According to Cats Protection, purr therapy is the answer to ease the stress of Blue Monday (16 January) – dubbed the most depressing day of the year.
A cat’s purr is widely recognised as having therapeutic benefits for humans and therefore could help combat the inevitable January gloom, brought on by cold weather, unpaid Christmas bills and failed New Year resolutions.
Furthermore, the charity says that curling up with a feline friend is even known to lower blood pressure so cats really could be the purr-fect remedy for New Year blues.
“Sitting with a relaxed purring cat at the end of a hectic day is a soothing massage for the soul,” said said Beth Skillings, Cats Protection’s Clinical Veterinary Officer. “Perhaps this is because the reassuring hum is generally associated with calmness and gentle communication, or perhaps it is because the frequency of the vibration is in the range that can stimulate healing.”
Cats Protection’s recommendation is backed up by research carried out last summer, in conjunction with the Mental Health Foundation, which showed that owning a cat can help lift the spirits.
The survey found that 87% of people who owned a cat felt it had a positive impact on their wellbeing, while 76% said they could cope with everyday life much better thanks to the company of their feline friends. Half of the cat owners felt that their cat’s presence and companionship was most helpful, followed by a third of respondents describing stroking a cat as a calming and helpful activity.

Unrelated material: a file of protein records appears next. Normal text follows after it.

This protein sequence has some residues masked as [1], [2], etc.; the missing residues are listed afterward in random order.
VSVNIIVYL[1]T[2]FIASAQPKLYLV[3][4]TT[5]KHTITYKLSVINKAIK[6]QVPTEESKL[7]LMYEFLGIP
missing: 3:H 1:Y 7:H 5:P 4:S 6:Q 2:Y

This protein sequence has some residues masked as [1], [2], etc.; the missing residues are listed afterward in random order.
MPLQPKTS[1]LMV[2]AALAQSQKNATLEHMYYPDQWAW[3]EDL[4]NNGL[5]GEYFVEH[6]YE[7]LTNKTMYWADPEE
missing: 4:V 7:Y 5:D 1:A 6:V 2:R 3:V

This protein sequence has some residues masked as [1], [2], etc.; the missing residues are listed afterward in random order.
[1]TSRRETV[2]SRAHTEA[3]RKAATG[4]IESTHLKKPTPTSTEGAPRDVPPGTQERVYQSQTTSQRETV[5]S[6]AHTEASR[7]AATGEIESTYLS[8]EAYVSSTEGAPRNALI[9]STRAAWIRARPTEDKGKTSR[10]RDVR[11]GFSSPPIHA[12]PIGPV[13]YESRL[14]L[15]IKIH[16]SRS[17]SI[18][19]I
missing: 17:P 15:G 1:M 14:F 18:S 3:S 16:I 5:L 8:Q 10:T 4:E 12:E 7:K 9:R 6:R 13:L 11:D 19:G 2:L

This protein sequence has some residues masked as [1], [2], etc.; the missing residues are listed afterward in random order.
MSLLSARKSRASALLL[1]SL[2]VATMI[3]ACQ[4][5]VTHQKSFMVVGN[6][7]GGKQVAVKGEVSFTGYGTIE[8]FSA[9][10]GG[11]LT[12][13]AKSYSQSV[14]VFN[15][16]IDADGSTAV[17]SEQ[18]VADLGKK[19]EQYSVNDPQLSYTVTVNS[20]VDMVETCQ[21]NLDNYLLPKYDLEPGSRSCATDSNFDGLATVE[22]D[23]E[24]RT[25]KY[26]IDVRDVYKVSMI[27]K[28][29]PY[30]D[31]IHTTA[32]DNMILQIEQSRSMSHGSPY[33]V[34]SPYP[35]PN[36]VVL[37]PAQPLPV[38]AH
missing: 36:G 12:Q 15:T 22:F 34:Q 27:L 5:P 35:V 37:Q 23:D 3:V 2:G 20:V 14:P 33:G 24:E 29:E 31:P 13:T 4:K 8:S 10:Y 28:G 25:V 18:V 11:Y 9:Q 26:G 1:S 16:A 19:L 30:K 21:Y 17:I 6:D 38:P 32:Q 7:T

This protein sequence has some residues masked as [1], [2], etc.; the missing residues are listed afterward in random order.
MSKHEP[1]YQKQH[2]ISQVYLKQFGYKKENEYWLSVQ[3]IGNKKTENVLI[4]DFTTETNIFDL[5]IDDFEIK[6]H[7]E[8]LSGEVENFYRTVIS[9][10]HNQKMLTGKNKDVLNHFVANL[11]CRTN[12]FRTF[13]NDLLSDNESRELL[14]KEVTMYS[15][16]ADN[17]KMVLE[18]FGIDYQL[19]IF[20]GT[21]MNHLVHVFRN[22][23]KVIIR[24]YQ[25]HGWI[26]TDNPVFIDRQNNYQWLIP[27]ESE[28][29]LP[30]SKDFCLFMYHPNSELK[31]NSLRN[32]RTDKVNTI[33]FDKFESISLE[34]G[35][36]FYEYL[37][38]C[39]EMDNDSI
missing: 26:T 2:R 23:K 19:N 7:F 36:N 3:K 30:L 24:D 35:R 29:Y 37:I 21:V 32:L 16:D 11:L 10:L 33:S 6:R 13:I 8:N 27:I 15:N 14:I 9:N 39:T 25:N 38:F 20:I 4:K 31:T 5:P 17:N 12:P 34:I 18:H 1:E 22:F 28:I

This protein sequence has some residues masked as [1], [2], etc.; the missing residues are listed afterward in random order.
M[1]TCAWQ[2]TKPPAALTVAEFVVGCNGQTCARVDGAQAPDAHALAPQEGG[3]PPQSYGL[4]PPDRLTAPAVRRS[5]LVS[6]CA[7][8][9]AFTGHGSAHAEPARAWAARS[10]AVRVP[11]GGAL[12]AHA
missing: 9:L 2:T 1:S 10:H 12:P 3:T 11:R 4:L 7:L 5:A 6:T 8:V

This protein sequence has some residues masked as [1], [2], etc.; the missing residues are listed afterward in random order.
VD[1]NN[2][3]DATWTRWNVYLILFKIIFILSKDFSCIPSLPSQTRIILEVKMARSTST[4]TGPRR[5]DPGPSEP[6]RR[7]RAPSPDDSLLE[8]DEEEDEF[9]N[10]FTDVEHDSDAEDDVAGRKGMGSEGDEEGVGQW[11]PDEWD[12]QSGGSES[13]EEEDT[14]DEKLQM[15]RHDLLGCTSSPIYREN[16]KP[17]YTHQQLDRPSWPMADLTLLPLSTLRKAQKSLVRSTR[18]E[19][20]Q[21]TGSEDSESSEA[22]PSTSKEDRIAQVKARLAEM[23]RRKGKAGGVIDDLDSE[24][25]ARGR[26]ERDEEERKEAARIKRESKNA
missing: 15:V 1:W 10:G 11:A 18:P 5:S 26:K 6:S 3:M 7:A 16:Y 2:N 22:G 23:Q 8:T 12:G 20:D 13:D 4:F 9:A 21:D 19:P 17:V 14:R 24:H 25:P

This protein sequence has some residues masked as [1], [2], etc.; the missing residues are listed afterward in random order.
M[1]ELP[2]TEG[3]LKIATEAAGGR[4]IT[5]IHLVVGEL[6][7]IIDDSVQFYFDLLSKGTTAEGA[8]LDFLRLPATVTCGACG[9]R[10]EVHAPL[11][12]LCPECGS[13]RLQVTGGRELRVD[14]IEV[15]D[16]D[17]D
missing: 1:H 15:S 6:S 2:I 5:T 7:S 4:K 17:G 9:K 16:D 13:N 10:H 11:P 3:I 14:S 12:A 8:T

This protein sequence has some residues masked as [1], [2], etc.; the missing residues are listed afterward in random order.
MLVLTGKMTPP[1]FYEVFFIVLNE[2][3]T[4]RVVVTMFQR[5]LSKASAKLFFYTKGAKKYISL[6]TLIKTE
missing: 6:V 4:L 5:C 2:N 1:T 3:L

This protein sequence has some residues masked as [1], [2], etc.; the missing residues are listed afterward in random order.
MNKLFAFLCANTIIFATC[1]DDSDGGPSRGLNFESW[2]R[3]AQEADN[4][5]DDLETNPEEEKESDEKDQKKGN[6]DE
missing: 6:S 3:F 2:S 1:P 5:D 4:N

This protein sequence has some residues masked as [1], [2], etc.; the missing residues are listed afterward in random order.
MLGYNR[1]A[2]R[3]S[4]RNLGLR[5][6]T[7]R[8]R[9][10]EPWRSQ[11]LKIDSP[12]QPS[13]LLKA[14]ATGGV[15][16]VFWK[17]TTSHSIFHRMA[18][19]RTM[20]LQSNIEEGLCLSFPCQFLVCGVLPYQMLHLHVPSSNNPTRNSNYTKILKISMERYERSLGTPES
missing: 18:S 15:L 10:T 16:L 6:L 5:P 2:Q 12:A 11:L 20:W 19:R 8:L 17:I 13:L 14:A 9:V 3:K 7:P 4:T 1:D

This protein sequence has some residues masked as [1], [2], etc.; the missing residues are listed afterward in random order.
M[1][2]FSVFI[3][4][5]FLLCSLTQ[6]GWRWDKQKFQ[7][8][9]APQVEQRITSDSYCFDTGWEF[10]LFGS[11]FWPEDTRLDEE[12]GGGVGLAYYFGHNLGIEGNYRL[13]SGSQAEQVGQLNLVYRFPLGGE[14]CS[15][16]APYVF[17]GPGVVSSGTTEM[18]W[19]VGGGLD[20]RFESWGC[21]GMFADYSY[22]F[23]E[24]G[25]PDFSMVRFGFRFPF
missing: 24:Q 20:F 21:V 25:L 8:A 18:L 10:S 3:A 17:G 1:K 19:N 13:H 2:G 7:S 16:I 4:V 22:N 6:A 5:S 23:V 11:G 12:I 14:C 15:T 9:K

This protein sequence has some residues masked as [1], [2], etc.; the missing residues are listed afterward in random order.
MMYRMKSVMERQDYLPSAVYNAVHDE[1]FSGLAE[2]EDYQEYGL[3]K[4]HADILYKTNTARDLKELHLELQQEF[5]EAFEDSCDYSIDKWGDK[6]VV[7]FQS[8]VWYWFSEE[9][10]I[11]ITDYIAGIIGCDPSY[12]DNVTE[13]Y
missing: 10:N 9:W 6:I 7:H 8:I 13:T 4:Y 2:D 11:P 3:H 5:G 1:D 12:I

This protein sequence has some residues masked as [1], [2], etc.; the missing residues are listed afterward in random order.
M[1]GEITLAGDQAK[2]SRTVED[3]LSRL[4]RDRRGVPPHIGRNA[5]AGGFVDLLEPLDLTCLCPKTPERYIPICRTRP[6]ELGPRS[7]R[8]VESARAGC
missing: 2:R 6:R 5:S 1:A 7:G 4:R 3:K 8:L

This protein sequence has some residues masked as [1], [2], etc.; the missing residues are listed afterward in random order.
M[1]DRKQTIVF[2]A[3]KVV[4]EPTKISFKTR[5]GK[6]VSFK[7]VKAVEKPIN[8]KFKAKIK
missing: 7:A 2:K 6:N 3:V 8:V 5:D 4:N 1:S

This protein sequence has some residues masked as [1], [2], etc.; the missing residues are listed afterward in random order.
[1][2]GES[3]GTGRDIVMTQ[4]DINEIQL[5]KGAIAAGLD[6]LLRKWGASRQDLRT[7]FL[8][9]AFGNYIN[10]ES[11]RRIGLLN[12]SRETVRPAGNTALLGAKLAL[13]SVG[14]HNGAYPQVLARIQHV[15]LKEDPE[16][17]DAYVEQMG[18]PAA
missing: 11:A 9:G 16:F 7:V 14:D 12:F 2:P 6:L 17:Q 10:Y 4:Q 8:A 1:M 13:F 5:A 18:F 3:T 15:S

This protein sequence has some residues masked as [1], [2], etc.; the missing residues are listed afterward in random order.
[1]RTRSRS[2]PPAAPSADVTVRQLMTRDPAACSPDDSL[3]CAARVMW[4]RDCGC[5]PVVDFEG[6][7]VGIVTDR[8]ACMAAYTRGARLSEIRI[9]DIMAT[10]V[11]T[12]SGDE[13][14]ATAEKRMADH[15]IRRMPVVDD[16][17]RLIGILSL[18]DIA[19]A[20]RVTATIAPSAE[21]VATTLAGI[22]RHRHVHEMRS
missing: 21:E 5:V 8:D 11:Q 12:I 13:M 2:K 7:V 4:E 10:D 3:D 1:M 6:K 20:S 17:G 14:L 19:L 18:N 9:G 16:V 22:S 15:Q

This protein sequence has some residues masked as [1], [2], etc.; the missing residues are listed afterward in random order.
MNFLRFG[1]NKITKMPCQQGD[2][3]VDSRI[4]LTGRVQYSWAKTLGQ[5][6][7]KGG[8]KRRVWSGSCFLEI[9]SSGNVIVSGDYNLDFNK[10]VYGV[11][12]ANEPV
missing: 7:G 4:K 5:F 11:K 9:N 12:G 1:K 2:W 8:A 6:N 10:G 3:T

“These findings tell us what cat lovers have known for years – cats are not just great company but they can also be very good for you,” said Beth. “There are thousands of cats and kittens in our care that desperately need new homes and could help chase away the Monday blues.”
Cats purr in a range of situations - though how and why is not fully understood. It’s commonly believed that purring is a sign of contentment but this is not always the case as they have also been known to purr when they are in pain. Other lesser known facts include:
- Cats purr by themselves as well as when around people
- Female cats are known to sometimes purr while giving birth
- Kittens are able to purr almost from birth and primarily purr when they are suckling
- The mechanism by which cats purr is elusive because there isn't a specific part of their body that produces the sound. It has been suggested that twitching the muscles in their voicebox, the larynx, rapidly dilates and constricts the glottis, causing air vibrations as they breathe in and out
- The loudest purring domestic cat is Smokey from Northampton who has received a Guinness World Record Certificate after her purr was found to be 14 times louder than average.
To adopt a cat from Cats Protection, please visit www.cats.org.uk
to find your local branch or call the charity’s helpline on 03000 12 12 12.
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For more information, please contact Cats Protection’s Media Office on firstname.lastname@example.org
or 01825 741911
Notes to Editors
1. The study cited is based on a sample size of 621 with data which was collected between July and August 2011 via Mental Health Foundation’s website/social networking sites. The majority of respondents were women (83%) aged between 26 and 55 (78%).
2. Cats Protection is the UK’s leading cat welfare charity and helps 230,000 cats and kittens each year through a national network of 257 volunteer-run branches and 30 adoption centres.
3. Cats Protection’s vision is a world where every cat is treated with kindness and an understanding of its needs.
4. Cats Protection’s registered charity number is 203644 (England and Wales) and SCO37711 (Scotland). Founded as the Cats Protection League in 1927, the charity adopted the name Cats Protection in 1998. We ask that you use the name Cats Protection when referring to the charity in all published material.